It’s not a question of whodunnit but who started it?


How the genre of detective fiction originated

Hatred, violence and evil frequently lead to murder in the real world. The devastating grief that comes afterwards for the family of the murder victim is often shared by the community in which they live and by a wider, media audience.

Sir Arthur Conan Doyle began writing mysteries in the 1880s
Sir Arthur Conan Doyle began
writing mysteries in the 1880s
So, how is it possible for these horrible occurrences to be made into entertainment in the form of books or films? And why do people often say: ‘I love a good murder mystery’?

One of the four Golden Age Queens of Crime, Dorothy L Sayers, once wrote: ‘Death in particular seems to provide the minds of the Anglo-Saxon race with a greater fund of innocent amusement than any other single subject.’ She was writing in the preface to a volume of detective stories published in 1934.

By then, ingenious stories of crime and detection had become really popular and she was one of the most well regarded writers of these novels in Britain.

Most people know the name Sherlock Holmes, a fictional detective who featured in the novels of Sir Arthur Conan Doyle, even if they have never read any of the stories themselves.

Sir Arthur began writing mysteries featuring Sherlock Homes and Dr Watson in the early 1880s but they are still popular today and are constantly being reissued and made into new TV and film adaptations.

As someone who loves cosy crime and has even had a go at writing novels in the cosy crime genre, I am fascinated with reading the books that came before.

And so I began to wonder where Sir Arthur got his ideas from. For me, it is not a case of whodunnit, but of who started it?

Did Wilkie Collins write the first English detective story?
Did Wilkie Collins write the
first English detective story?
It has been suggested that the Victorian novels of Dickens and Trollope often contained a central mystery involving a crime that provided the satisfaction of a solution at the end.

The author Wilkie Collins, who was a friend of Dickens, wrote a novel that is often referred to as the first English detective story, The Moonstone. At the time, books by Wilkie Collins were classified as sensation novels, but this category is now thought to be a precursor to detective and suspense fiction.

The Moonstone, published in 1868, was later described by T S Eliot as ‘the first, the longest and the best of modern English detective novels’.

Dorothy L Sayers has referred to The Moonstone as ‘probably the very finest detective story ever written.’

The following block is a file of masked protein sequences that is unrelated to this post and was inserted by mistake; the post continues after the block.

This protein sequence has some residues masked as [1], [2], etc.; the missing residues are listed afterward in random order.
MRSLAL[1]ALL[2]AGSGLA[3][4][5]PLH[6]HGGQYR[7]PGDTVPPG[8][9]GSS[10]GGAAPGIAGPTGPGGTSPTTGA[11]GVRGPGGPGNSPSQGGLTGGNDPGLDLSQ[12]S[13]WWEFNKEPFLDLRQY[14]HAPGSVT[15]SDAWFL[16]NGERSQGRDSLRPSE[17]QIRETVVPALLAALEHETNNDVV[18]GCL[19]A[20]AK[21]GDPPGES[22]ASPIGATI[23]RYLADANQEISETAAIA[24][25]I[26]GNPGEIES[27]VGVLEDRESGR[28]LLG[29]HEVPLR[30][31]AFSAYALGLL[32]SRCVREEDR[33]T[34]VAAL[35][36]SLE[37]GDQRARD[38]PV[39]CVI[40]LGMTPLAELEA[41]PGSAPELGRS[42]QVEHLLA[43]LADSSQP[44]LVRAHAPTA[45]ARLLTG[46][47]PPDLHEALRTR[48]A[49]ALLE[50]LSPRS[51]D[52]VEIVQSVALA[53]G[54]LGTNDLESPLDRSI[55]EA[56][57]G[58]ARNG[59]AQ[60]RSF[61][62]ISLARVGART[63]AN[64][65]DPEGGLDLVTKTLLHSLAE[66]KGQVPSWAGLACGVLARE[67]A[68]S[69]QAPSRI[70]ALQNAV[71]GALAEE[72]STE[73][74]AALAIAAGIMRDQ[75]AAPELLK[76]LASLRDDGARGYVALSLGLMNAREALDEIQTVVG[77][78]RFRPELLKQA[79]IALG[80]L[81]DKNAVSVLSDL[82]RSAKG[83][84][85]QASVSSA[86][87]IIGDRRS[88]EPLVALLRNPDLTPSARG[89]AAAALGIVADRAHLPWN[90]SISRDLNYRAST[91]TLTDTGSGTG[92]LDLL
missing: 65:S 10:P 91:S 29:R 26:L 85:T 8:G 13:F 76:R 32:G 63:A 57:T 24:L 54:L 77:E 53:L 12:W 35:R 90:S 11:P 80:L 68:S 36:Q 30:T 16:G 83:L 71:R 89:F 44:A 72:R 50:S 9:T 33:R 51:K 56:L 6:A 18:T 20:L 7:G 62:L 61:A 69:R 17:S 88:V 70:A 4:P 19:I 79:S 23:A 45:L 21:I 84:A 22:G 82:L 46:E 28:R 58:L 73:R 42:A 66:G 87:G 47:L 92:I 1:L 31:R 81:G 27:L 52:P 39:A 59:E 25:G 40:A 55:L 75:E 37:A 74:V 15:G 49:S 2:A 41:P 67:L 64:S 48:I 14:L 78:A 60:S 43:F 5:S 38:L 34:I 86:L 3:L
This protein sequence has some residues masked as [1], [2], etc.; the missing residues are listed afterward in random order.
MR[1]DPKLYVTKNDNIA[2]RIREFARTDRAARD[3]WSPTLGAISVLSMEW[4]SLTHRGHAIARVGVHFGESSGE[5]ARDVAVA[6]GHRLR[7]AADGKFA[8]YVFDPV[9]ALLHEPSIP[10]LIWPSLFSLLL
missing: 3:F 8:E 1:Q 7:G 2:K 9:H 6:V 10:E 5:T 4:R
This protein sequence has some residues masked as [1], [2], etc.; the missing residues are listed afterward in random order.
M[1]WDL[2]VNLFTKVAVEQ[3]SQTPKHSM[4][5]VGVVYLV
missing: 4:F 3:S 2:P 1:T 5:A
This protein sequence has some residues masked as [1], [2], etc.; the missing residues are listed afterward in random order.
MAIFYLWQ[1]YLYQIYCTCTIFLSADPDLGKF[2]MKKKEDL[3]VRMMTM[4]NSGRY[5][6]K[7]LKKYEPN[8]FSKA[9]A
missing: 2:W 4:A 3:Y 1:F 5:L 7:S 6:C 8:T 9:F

The Moonstone referred to in the title of the story is an Indian diamond that has been inherited by a young English woman. The diamond is of great religious significance and is highly valuable. The woman wears the Moonstone on her dress for her 18th birthday celebrations, but later that night it is stolen from her bedroom. The complex plot of the book follows the attempts to explain the theft, identify the thief, trace the stone and recover it.

The novel introduces a number of elements that were later were to become essential components of the classic English detective novel, such as an English country house setting, red herrings, a celebrated investigator, bungling police, the least likely suspect and a final twist in the plot.

William Godwin's Caleb Williams
William Godwin's
Caleb Williams
The crime writer P D James once put forward the idea that the first English crime novel could have been Caleb Williams, which was published in 1794 by William Godwin, the father in law of the poet Percy Bysshe Shelley.

Also known as Things As They Are, or The Adventures of Caleb Williams, Godwin’s story was published in the form of a three volume novel. It was written as a call to end the abuse of power by what he saw as a tyrannical government. But it involves a man being falsely accused of crimes and desperately trying to seek justice. The novel has an amateur detective as a character and, at its core, is a murder, for which two innocent men have been hanged.

However, P D James concludes in her 2009 book, Talking About Detective Fiction, that if she had to award the distinction of being the first English detective novel, her final choice would be The Moonstone, as it most clearly demonstrates what were to become some of  the main characteristics of the genre. Also, in the rose growing detective, Sergeant Cuff, Wilkie Collins created one of the earliest, fictional professional detectives.

Both Caleb Williams and The Moonstone are available in a variety of formats. 

Buy Caleb Williams from or 

Buy The Moonstone from or


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